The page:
BIRD GUIDING AROUND OSLO

Friday, 1 April 2016

f.22

I had an early start today and hoped to have a great day. Unfortunately I soon realised that the weather had not done me any favours. As I headed north east from Oslo it became clear that the snow that had fallen in Maridalen yesterday afternoon had also fallen here and with a heavy overnight frost everything was white and the roads very icy – winter was paying us a return visit. The skies were blue though and it felt like spring in the air.

I went looking (listening) for the Woodlarks but heard nothing from them at three different sites close to Gardermoen airport. Hopefully it was just the weather causing no activity rather than no birds being present. I did have two male Black Grouse displaying from tree tops right by the road though which was a great and unexpected sight. The photo opportunity was there for the taking but unfortunately I managed one photo through the car window with engine still running (and vibrating) before my camera experienced a serious defect. It was only once I got home that I discovered the problem – the lens has locked itself at f.22 meaning that taking photos is nearly impossible and when I did manage to take any all the muck on my lens (internal I believe) shows up on the pictures. You will see the results lower down.

The Bean Geese were surprisingly all on the river and many were feeding on the river bank rather than on the fields. This I believe was as a result of the overnight snow/frost. I counted a minimum of 152 (possibly some I couldn't see around the bend of the river) which is exactly the same as I counted on 18 March on my last visit. This seems like a confirmation that this is the size of the flock although it may not be that simple as some Bean Geese have already turned up in Hedmark at a site where “our” birds are known to stop for a few days on their way to Sweden. So it could be that after 18 March that more birds arrived and some have already moved on or it could be that the birds currently in Hedmark come from a different population. There is some evidence that this might the case as not too far away in Hedmark there is a ring collared bird that comes from a different Swedish population. Interesting that these different populations (which some DNA evidence suggests are quite genetically different) use sites close to each other (including wintering grounds) without perhaps properly mixing.

Quite a few Teal were resting on the river bank but otherwise little else.

Moving on to Aurskog-Høland there were very good amounts of flood water around Bjørkelangen but the overnight frost had caused most of it to freeze. There were still lots of birds though and things are looking very promising for the coming weeks. There were over 300 Whooper Swans, 29 Cranes, 40 Teal and a massive 109 Lapwing.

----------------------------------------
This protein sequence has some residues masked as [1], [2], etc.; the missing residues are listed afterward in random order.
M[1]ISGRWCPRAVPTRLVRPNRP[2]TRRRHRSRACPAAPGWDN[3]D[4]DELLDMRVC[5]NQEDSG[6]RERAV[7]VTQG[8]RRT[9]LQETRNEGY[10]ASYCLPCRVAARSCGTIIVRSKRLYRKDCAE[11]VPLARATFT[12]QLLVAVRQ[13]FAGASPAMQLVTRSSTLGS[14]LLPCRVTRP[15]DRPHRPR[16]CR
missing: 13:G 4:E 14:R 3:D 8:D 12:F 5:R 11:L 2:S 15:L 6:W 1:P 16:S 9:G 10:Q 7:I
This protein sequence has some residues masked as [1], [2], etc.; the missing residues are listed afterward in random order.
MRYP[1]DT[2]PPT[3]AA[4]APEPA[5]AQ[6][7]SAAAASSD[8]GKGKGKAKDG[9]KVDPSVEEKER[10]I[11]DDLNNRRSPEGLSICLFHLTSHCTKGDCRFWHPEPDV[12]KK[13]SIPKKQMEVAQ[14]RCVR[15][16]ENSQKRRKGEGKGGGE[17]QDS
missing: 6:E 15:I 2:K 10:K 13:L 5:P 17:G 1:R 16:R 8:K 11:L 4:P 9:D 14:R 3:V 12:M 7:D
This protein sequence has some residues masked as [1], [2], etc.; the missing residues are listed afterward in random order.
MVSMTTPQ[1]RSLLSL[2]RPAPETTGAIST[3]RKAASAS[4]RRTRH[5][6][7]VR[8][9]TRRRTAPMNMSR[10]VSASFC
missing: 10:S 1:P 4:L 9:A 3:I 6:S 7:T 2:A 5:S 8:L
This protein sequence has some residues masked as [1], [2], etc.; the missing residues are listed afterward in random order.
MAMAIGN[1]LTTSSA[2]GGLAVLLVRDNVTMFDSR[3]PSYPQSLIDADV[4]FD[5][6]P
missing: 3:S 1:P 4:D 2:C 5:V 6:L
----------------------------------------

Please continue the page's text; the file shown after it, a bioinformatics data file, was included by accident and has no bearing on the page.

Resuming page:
Hellesjøvannet was surprisingly ice free (other, larger lakes were still frozen) but had few birds (e.g only 2 Teal) so presumably had only been ice free a couple of days but 10 Great Crested Grebes were back and displaying. Grebes must migrate at night as they are never reported at migration sites so it would be interesting to understand their movements and what they do if they discover a lake is frozen.

Svellet was all exposed mud but had also been frozen in the morning. Never the less 11 Oystercatchers and many Black-headed Gull were there but surprisingly no Curlew yet.

Raptors were scarce today with only 4 Buzzards and a single Kestrel (this species has not yet arrived back in any numbers)
winter in April. The roads were icy!
the only picture I managed of a roadside Black Grouse (orrfugl) before my lens malfunctioned
and this is what pictures look like with a lens stuck at f.22 and a significant amount of crap within the lens
wasted opp with a Buzzard (musvåk)
wasted opp with Cranes (trane)
a low definition view of Kjellw with Lapwings (vipe) and Whooper Swans (sangsvane)
these Moose could have been good (lots of Moose and Roe Deer today on fields with food in the forests being hard to come by at this time of the year)
phone scoping at great range. Here are the Bean Geese and you can just about make out that some are feeding on the bank
a rather poor picture of the flooding at Kjelle
An April fool? A supersonic bird? Or a technological problem? One of the tagged Bean Geese apparently flew from Norway to California (closest town April) and then to Ukraine (closest town apparently named Fool) - if you believe Carl from the WWT ;-).
 

No comments:

Post a Comment